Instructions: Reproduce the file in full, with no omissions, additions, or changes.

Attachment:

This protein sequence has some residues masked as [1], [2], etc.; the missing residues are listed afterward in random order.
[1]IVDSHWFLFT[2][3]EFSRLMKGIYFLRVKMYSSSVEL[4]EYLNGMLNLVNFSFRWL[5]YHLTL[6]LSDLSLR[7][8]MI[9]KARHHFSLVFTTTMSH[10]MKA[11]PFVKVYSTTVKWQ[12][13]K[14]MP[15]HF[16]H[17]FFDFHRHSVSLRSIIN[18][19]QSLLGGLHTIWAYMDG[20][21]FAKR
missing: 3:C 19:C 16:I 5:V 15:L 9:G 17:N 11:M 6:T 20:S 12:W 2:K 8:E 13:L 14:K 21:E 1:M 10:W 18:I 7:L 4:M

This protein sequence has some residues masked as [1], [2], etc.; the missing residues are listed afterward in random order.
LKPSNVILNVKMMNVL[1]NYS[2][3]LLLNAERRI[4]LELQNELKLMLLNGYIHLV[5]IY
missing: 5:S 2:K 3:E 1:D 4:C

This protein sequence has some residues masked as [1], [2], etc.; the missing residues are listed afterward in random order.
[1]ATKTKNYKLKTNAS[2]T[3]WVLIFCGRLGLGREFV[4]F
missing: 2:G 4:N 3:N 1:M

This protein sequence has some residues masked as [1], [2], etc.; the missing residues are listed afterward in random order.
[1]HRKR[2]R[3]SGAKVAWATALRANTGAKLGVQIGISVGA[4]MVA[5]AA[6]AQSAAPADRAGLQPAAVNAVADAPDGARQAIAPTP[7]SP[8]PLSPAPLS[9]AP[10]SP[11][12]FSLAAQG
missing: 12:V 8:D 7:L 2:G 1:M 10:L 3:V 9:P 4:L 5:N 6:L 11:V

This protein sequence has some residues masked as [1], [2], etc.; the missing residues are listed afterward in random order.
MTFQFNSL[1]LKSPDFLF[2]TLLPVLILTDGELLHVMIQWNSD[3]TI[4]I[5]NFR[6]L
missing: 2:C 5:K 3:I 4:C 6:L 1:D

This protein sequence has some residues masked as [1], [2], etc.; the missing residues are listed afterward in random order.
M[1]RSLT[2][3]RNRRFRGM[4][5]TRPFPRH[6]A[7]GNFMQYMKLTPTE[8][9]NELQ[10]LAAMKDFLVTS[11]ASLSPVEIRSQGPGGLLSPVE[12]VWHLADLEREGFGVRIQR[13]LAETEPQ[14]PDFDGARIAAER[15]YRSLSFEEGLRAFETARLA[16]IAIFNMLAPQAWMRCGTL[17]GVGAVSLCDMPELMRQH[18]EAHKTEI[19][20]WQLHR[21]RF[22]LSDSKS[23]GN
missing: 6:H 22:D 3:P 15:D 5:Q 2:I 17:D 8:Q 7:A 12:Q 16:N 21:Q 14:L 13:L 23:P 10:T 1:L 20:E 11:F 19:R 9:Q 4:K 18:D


This protein sequence has some residues masked as [1], [2], etc.; the missing residues are listed afterward in random order.
[1]IVDSHWFLFT[2][3]EFSRLMKGIYFLRVKMYSSSVEL[4]EYLNGMLNLVNFSFRWL[5]YHLTL[6]LSDLSLR[7][8]MI[9]KARHHFSLVFTTTMSH[10]MKA[11]PFVKVYSTTVKWQ[12][13]K[14]MP[15]HF[16]H[17]FFDFHRHSVSLRSIIN[18][19]QSLLGGLHTIWAYMDG[20][21]FAKR
missing: 3:C 19:C 16:I 5:V 15:L 9:G 17:N 11:M 6:T 20:S 12:W 2:K 8:E 13:L 14:K 21:E 1:M 10:W 18:I 7:L 4:M

This protein sequence has some residues masked as [1], [2], etc.; the missing residues are listed afterward in random order.
LKPSNVILNVKMMNVL[1]NYS[2][3]LLLNAERRI[4]LELQNELKLMLLNGYIHLV[5]IY
missing: 5:S 2:K 3:E 1:D 4:C

This protein sequence has some residues masked as [1], [2], etc.; the missing residues are listed afterward in random order.
[1]ATKTKNYKLKTNAS[2]T[3]WVLIFCGRLGLGREFV[4]F
missing: 2:G 4:N 3:N 1:M

This protein sequence has some residues masked as [1], [2], etc.; the missing residues are listed afterward in random order.
[1]HRKR[2]R[3]SGAKVAWATALRANTGAKLGVQIGISVGA[4]MVA[5]AA[6]AQSAAPADRAGLQPAAVNAVADAPDGARQAIAPTP[7]SP[8]PLSPAPLS[9]AP[10]SP[11][12]FSLAAQG
missing: 12:V 8:D 7:L 2:G 1:M 10:L 3:V 9:P 4:L 5:N 6:L 11:V

This protein sequence has some residues masked as [1], [2], etc.; the missing residues are listed afterward in random order.
MTFQFNSL[1]LKSPDFLF[2]TLLPVLILTDGELLHVMIQWNSD[3]TI[4]I[5]NFR[6]L
missing: 2:C 5:K 3:I 4:C 6:L 1:D

This protein sequence has some residues masked as [1], [2], etc.; the missing residues are listed afterward in random order.
M[1]RSLT[2][3]RNRRFRGM[4][5]TRPFPRH[6]A[7]GNFMQYMKLTPTE[8][9]NELQ[10]LAAMKDFLVTS[11]ASLSPVEIRSQGPGGLLSPVE[12]VWHLADLEREGFGVRIQR[13]LAETEPQ[14]PDFDGARIAAER[15]YRSLSFEEGLRAFETARLA[16]IAIFNMLAPQAWMRCGTL[17]GVGAVSLCDMPELMRQH[18]EAHKTEI[19][20]WQLHR[21]RF[22]LSDSKS[23]GN
missing: 6:H 22:D 3:P 15:D 5:Q 2:I 17:D 8:Q 7:A 12:Q 16:N 21:Q 14:L 13:L 23:P 10:T 1:L 20:E 11:F 19:R 9:Q 4:K 18:D